Greg Grandin in The Nation takes a look at Hillary Clinton’s admiration for, of all people, Henry Kissinger.

Last night in the New Hampshire debate, Clinton thought to close her argument that she is the true progressive with this: “I was very flattered when Henry Kissinger said I ran the State Department better than anybody had run it in a long time.”

Henry Kissinger.

Let’s consider some of Kissinger’s achievements during his tenure as Richard Nixon’s top foreign policy maker. He (1) prolonged the Vietnam War for five pointless years, (2) illegally bombed Cambodia and Laos, (3) goaded Nixon to wiretap staffers and journalists, (4) bore responsibility for three genocides in Cambodia, East Timor, and Bangladesh, (5) urged Nixon to go after Daniel Ellsberg for having released the Pentagon Papers, which set off a chain of events that brought down the Nixon White House, (6) pumped up Pakistan’s ISI, and encouraged it to use political Islam to destabilize Afghanistan, (7) began the US’s arms-for-petrodollars dependency with Saudi Arabia and pre-revolutionary Iran, (8) accelerated needless civil wars in southern Africa that, in the name of supporting white supremacy, left millions dead, (9) supported coups and death squads throughout Latin America, and (10) ingratiated himself with the first-generation neocons, such as Dick Cheney and Paul Wolfowitz, who would take American militarism to its next calamitous level. Read all about it in Kissinger’s Shadow!

A full tally hasn’t been done, but a back-of-the-envelope count would attribute three, maybe four million deaths to Kissinger’s actions, but that number probably undercounts his victims in southern Africa. Pull but one string from the current tangle of today’s multiple foreign policy crises, and odds are it will lead back to something Kissinger did between 1968 and 1977. Over-reliance on Saudi oil? That’s Kissinger. Blowback from the instrumental use of radical Islam to destabilize Soviet allies? Again, Kissinger. An unstable arms race in the Middle East? Check, Kissinger. Sunni-Shia rivalry? Yup, Kissinger. The impasse in Israel-Palestine? Kissinger. Radicalization of Iran?  “An act of folly” was how veteran diplomat George Ball described Kissinger’s relationship to the Shah. Militarization of the Persian Gulf? Kissinger, Kissinger, Kissinger.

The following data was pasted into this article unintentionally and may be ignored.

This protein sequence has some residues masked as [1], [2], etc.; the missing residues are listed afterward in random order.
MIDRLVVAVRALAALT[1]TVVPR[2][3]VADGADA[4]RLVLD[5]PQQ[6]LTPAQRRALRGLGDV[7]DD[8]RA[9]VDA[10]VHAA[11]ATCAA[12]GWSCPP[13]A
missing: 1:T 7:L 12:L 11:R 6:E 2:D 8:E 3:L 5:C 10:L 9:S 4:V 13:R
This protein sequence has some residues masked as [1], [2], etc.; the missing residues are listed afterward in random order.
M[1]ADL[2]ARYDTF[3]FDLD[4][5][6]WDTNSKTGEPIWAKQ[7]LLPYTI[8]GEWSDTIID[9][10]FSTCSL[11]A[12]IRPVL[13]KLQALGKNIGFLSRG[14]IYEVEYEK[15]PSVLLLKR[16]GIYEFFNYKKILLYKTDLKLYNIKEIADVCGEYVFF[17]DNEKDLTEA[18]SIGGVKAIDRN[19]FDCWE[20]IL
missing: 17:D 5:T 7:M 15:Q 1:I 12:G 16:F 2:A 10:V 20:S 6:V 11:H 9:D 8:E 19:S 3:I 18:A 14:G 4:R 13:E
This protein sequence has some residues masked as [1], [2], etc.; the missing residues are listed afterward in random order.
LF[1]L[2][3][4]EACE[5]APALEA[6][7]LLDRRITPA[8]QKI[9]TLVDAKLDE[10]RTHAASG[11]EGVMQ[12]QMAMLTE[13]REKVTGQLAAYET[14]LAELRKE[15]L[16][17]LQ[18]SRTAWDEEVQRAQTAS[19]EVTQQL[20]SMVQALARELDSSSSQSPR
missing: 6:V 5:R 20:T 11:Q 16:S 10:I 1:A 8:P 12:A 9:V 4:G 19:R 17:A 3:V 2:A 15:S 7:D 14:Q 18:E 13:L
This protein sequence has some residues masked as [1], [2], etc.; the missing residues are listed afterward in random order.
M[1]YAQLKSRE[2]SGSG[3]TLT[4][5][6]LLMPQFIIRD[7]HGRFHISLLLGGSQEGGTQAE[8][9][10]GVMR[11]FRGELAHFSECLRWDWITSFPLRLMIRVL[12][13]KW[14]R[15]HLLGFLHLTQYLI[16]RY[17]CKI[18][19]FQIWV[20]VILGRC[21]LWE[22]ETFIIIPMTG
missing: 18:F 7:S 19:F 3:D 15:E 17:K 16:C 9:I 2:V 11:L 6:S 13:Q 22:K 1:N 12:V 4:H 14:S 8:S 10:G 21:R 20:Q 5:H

Yet Hillary Clinton values his praise.

It goes back to the Clinton presidency, Grandin says, the free trade-banker-loving Clinton presidency.

As First Lady, Hillary Clinton spent the early months of her husband’s administration drafting healthcare reform legislation, only to see it put on the back burner by the North American Free Trade Agreement. Kissinger, in his role as a global consultant, had played a critical role in bringing the various parties who would write that trade treaty together during the previous George HW Bush administration. Kissinger continued his NAFTA advocacy with Bill Clinton. As Jeff Faux writes in his excellent The Global Class War, Kissinger was “the perfect tutor” for Clinton, who was “trying to convince Republicans and their business allies that they could count on him to champion Reagan’s vision.”

By September 1993, Hillary’s healthcare bill was ready to be presented to the public and to congress. But so was NAFTA. All of Kissinger’s allies in the White House, including Mack McLarty, who would soon join Kissinger Associates, pushed Clinton to prioritize NAFTA over health care. Clinton did. It was Kissinger who came up with the idea of having past presidents stand behind Clinton as he signed the treaty.

Health care didn’t get that kind of push. It died. We got free trade, and banker-friendly policies, and Bernie Madoff, and the crash.

Clintonism is largely an extension of Kissingerism, so Clinton’s cozy relationship to Kissinger shouldn’t come as a surprise. Both Clintons have excelled at exactly the kind of fudging of their public-private roles that Kissinger perfected. Kissinger, the private consultant, profited from the catastrophes he created as a public figure. Beyond his role in brokering NAFTA, in Latin America his consulting firm, Kissinger and Associates, was a key player in the orgy of privatization that took place during Clinton’s presidency, enriching itself on the massive sell-off of public utilities and industries, a sell-off that, in many countries, was initiated by Kissinger-supported dictators and military regimes. The Clintons, too, both as private philanthropists and private investors, are neck deep in corruption in Latin America (especially in Colombia and Haiti)–corruption made worse, à laKissinger, by the policies they put into place as public figures, including the free trade treaties and policies that Hillary helped push through, first as Senator and then Secretary of State.

It all worked out very well for them. Not for most of the population, but for them.

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